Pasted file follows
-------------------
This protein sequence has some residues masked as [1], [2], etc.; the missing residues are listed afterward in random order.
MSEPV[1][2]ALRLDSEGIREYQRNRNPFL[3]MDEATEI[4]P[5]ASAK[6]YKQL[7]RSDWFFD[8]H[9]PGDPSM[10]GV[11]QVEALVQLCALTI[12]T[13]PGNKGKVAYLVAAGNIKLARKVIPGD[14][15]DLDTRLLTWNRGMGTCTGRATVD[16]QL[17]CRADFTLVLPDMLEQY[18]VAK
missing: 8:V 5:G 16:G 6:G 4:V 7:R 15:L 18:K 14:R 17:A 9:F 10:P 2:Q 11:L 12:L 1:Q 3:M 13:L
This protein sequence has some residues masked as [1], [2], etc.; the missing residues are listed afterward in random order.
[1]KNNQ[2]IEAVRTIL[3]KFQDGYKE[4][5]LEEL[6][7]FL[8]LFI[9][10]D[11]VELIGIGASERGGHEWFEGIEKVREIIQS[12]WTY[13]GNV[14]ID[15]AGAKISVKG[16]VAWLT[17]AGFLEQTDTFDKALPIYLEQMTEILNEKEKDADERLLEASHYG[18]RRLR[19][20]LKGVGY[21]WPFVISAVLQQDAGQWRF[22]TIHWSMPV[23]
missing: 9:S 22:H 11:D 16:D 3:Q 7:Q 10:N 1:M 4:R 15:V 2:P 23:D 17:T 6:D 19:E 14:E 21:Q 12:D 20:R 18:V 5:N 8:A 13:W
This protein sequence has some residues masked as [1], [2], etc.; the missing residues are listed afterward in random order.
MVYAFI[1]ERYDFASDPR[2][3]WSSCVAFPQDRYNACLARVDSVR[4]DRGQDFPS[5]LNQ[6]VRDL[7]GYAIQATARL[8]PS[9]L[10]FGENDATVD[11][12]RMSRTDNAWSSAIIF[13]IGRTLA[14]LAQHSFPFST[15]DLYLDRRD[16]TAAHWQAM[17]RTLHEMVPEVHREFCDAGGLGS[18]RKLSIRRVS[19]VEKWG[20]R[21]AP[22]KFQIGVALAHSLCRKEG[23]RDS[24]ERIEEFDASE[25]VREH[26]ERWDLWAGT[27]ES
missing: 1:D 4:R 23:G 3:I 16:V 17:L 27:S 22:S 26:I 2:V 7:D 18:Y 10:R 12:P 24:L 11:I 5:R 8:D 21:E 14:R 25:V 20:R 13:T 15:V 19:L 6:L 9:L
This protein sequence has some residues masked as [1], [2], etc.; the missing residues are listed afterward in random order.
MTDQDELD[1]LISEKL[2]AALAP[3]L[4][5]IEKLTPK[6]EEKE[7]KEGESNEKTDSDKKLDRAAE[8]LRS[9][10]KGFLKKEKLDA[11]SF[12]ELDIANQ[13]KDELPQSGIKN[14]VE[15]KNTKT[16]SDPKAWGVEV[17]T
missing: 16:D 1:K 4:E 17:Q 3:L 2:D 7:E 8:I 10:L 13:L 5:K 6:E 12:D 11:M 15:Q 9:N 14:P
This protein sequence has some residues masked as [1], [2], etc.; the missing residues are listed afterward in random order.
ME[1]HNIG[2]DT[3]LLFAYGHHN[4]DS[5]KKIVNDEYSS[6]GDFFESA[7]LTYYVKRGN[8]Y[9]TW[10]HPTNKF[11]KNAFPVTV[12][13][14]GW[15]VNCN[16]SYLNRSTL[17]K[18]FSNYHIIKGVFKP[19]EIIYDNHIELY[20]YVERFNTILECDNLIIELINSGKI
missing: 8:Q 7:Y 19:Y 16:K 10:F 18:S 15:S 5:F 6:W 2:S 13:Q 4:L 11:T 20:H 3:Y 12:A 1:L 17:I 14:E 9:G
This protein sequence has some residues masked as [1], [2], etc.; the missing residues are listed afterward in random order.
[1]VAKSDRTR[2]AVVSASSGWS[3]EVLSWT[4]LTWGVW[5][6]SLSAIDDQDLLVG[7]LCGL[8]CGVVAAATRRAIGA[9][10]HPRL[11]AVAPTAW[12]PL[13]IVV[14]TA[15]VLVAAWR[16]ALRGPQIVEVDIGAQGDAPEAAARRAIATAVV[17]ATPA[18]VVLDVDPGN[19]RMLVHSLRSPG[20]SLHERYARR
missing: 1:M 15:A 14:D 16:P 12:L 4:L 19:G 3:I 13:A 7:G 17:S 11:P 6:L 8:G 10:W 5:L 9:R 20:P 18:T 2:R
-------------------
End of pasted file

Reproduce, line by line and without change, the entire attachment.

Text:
This protein sequence has some residues masked as [1], [2], etc.; the missing residues are listed afterward in random order.
MSEPV[1][2]ALRLDSEGIREYQRNRNPFL[3]MDEATEI[4]P[5]ASAK[6]YKQL[7]RSDWFFD[8]H[9]PGDPSM[10]GV[11]QVEALVQLCALTI[12]T[13]PGNKGKVAYLVAAGNIKLARKVIPGD[14][15]DLDTRLLTWNRGMGTCTGRATVD[16]QL[17]CRADFTLVLPDMLEQY[18]VAK
missing: 8:V 5:G 16:G 6:G 4:V 7:R 15:L 18:K 14:R 17:A 9:F 10:P 2:Q 11:L 12:L 1:Q 3:M 13:L
This protein sequence has some residues masked as [1], [2], etc.; the missing residues are listed afterward in random order.
[1]KNNQ[2]IEAVRTIL[3]KFQDGYKE[4][5]LEEL[6][7]FL[8]LFI[9][10]D[11]VELIGIGASERGGHEWFEGIEKVREIIQS[12]WTY[13]GNV[14]ID[15]AGAKISVKG[16]VAWLT[17]AGFLEQTDTFDKALPIYLEQMTEILNEKEKDADERLLEASHYG[18]RRLR[19][20]LKGVGY[21]WPFVISAVLQQDAGQWRF[22]TIHWSMPV[23]
missing: 9:S 22:H 11:D 16:D 3:Q 7:Q 10:N 1:M 4:R 15:V 2:P 23:D 17:T 6:D 19:E 14:E 21:Q 12:D 20:R 18:V 5:N 8:A 13:W
This protein sequence has some residues masked as [1], [2], etc.; the missing residues are listed afterward in random order.
MVYAFI[1]ERYDFASDPR[2][3]WSSCVAFPQDRYNACLARVDSVR[4]DRGQDFPS[5]LNQ[6]VRDL[7]GYAIQATARL[8]PS[9]L[10]FGENDATVD[11][12]RMSRTDNAWSSAIIF[13]IGRTLA[14]LAQHSFPFST[15]DLYLDRRD[16]TAAHWQAM[17]RTLHEMVPEVHREFCDAGGLGS[18]RKLSIRRVS[19]VEKWG[20]R[21]AP[22]KFQIGVALAHSLCRKEG[23]RDS[24]ERIEEFDASE[25]VREH[26]ERWDLWAGT[27]ES
missing: 1:D 4:R 23:G 3:I 16:V 17:L 27:S 22:S 26:I 2:V 7:D 18:Y 10:R 12:P 24:L 11:I 5:R 8:D 21:E 14:R 25:V 20:R 13:T 15:V 19:L 6:L 9:L
This protein sequence has some residues masked as [1], [2], etc.; the missing residues are listed afterward in random order.
MTDQDELD[1]LISEKL[2]AALAP[3]L[4][5]IEKLTPK[6]EEKE[7]KEGESNEKTDSDKKLDRAAE[8]LRS[9][10]KGFLKKEKLDA[11]SF[12]ELDIANQ[13]KDELPQSGIKN[14]VE[15]KNTKT[16]SDPKAWGVEV[17]T
missing: 16:D 1:K 4:E 17:Q 3:L 2:D 7:E 8:I 10:L 13:L 5:K 6:E 12:D 11:M 15:Q 9:N 14:P
This protein sequence has some residues masked as [1], [2], etc.; the missing residues are listed afterward in random order.
ME[1]HNIG[2]DT[3]LLFAYGHHN[4]DS[5]KKIVNDEYSS[6]GDFFESA[7]LTYYVKRGN[8]Y[9]TW[10]HPTNKF[11]KNAFPVTV[12][13][14]GW[15]VNCN[16]SYLNRSTL[17]K[18]FSNYHIIKGVFKP[19]EIIYDNHIELY[20]YVERFNTILECDNLIIELINSGKI
missing: 8:Q 7:Y 19:Y 16:K 10:F 18:S 15:S 5:F 6:W 2:S 13:Q 4:L 11:T 20:H 3:Y 12:A 1:L 17:I 14:E 9:G
This protein sequence has some residues masked as [1], [2], etc.; the missing residues are listed afterward in random order.
[1]VAKSDRTR[2]AVVSASSGWS[3]EVLSWT[4]LTWGVW[5][6]SLSAIDDQDLLVG[7]LCGL[8]CGVVAAATRRAIGA[9][10]HPRL[11]AVAPTAW[12]PL[13]IVV[14]TA[15]VLVAAWR[16]ALRGPQIVEVDIGAQGDAPEAAARRAIATAVV[17]ATPA[18]VVLDVDPGN[19]RMLVHSLRSPG[20]SLHERYARR
missing: 1:M 15:A 14:D 16:P 12:L 4:L 19:G 3:I 13:A 7:G 17:S 11:P 6:L 8:G 10:W 5:L 9:R 20:P 18:T 2:R